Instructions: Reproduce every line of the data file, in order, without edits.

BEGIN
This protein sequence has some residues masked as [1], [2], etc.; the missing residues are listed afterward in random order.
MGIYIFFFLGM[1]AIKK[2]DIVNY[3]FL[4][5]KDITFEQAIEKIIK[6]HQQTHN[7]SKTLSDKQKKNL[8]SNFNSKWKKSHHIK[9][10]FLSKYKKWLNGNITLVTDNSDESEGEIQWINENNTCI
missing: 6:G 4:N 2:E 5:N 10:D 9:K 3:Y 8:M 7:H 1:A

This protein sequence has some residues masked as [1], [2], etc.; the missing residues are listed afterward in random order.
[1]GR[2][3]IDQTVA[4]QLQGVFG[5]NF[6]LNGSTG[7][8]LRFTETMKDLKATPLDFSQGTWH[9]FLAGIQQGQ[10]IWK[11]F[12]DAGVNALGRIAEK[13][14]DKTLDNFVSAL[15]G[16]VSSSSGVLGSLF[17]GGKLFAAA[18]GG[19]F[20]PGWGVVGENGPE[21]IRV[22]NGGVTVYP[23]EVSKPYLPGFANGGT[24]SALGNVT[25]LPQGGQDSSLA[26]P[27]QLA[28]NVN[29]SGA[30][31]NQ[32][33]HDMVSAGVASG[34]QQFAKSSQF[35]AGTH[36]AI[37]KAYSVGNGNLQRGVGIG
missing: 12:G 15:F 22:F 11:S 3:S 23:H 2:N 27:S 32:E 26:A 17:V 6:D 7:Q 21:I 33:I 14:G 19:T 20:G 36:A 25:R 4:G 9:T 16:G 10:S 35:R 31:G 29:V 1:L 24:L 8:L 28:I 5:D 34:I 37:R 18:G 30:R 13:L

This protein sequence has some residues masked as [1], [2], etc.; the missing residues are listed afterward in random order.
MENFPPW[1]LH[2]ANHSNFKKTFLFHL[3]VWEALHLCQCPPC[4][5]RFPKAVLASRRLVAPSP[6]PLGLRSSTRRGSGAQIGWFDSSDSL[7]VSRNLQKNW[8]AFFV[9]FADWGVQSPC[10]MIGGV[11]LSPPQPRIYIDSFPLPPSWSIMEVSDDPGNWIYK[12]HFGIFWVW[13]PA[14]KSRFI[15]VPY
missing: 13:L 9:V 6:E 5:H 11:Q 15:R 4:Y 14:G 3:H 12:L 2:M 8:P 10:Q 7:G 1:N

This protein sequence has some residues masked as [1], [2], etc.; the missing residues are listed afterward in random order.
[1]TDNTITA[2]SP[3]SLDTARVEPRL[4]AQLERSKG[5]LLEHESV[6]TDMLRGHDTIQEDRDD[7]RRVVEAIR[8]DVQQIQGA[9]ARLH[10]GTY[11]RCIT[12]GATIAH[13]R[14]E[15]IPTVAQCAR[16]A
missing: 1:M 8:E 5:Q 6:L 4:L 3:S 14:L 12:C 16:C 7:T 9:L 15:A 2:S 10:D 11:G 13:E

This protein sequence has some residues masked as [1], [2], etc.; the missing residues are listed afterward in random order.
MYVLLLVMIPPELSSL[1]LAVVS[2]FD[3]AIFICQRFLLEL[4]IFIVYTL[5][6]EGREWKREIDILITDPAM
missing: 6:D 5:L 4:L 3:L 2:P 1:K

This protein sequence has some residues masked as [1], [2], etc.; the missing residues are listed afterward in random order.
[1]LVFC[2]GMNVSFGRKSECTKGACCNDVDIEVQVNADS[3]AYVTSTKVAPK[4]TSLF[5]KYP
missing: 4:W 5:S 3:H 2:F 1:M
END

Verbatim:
This protein sequence has some residues masked as [1], [2], etc.; the missing residues are listed afterward in random order.
MGIYIFFFLGM[1]AIKK[2]DIVNY[3]FL[4][5]KDITFEQAIEKIIK[6]HQQTHN[7]SKTLSDKQKKNL[8]SNFNSKWKKSHHIK[9][10]FLSKYKKWLNGNITLVTDNSDESEGEIQWINENNTCI
missing: 6:G 4:N 2:E 5:N 10:D 9:K 3:Y 8:M 7:H 1:A

This protein sequence has some residues masked as [1], [2], etc.; the missing residues are listed afterward in random order.
[1]GR[2][3]IDQTVA[4]QLQGVFG[5]NF[6]LNGSTG[7][8]LRFTETMKDLKATPLDFSQGTWH[9]FLAGIQQGQ[10]IWK[11]F[12]DAGVNALGRIAEK[13][14]DKTLDNFVSAL[15]G[16]VSSSSGVLGSLF[17]GGKLFAAA[18]GG[19]F[20]PGWGVVGENGPE[21]IRV[22]NGGVTVYP[23]EVSKPYLPGFANGGT[24]SALGNVT[25]LPQGGQDSSLA[26]P[27]QLA[28]NVN[29]SGA[30][31]NQ[32][33]HDMVSAGVASG[34]QQFAKSSQF[35]AGTH[36]AI[37]KAYSVGNGNLQRGVGIG
missing: 12:G 15:F 22:F 11:S 3:S 23:H 2:N 27:S 32:E 26:A 17:V 6:D 7:Q 21:I 33:I 14:G 19:T 20:G 36:A 25:R 4:G 9:T 16:G 10:S 35:R 31:G 29:V 1:L 24:L 8:L 28:I 5:D 34:I 37:R 18:G 30:R 13:L

This protein sequence has some residues masked as [1], [2], etc.; the missing residues are listed afterward in random order.
MENFPPW[1]LH[2]ANHSNFKKTFLFHL[3]VWEALHLCQCPPC[4][5]RFPKAVLASRRLVAPSP[6]PLGLRSSTRRGSGAQIGWFDSSDSL[7]VSRNLQKNW[8]AFFV[9]FADWGVQSPC[10]MIGGV[11]LSPPQPRIYIDSFPLPPSWSIMEVSDDPGNWIYK[12]HFGIFWVW[13]PA[14]KSRFI[15]VPY
missing: 13:L 9:V 6:E 5:H 11:Q 15:R 4:Y 14:G 3:H 12:L 2:M 8:P 10:Q 7:G 1:N

This protein sequence has some residues masked as [1], [2], etc.; the missing residues are listed afterward in random order.
[1]TDNTITA[2]SP[3]SLDTARVEPRL[4]AQLERSKG[5]LLEHESV[6]TDMLRGHDTIQEDRDD[7]RRVVEAIR[8]DVQQIQGA[9]ARLH[10]GTY[11]RCIT[12]GATIAH[13]R[14]E[15]IPTVAQCAR[16]A
missing: 1:M 8:E 5:Q 6:L 4:L 3:S 14:L 12:C 16:C 7:T 9:L 15:A 2:S 10:D 11:G 13:E

This protein sequence has some residues masked as [1], [2], etc.; the missing residues are listed afterward in random order.
MYVLLLVMIPPELSSL[1]LAVVS[2]FD[3]AIFICQRFLLEL[4]IFIVYTL[5][6]EGREWKREIDILITDPAM
missing: 6:D 5:L 4:L 3:L 2:P 1:K

This protein sequence has some residues masked as [1], [2], etc.; the missing residues are listed afterward in random order.
[1]LVFC[2]GMNVSFGRKSECTKGACCNDVDIEVQVNADS[3]AYVTSTKVAPK[4]TSLF[5]KYP
missing: 4:W 5:S 3:H 2:F 1:M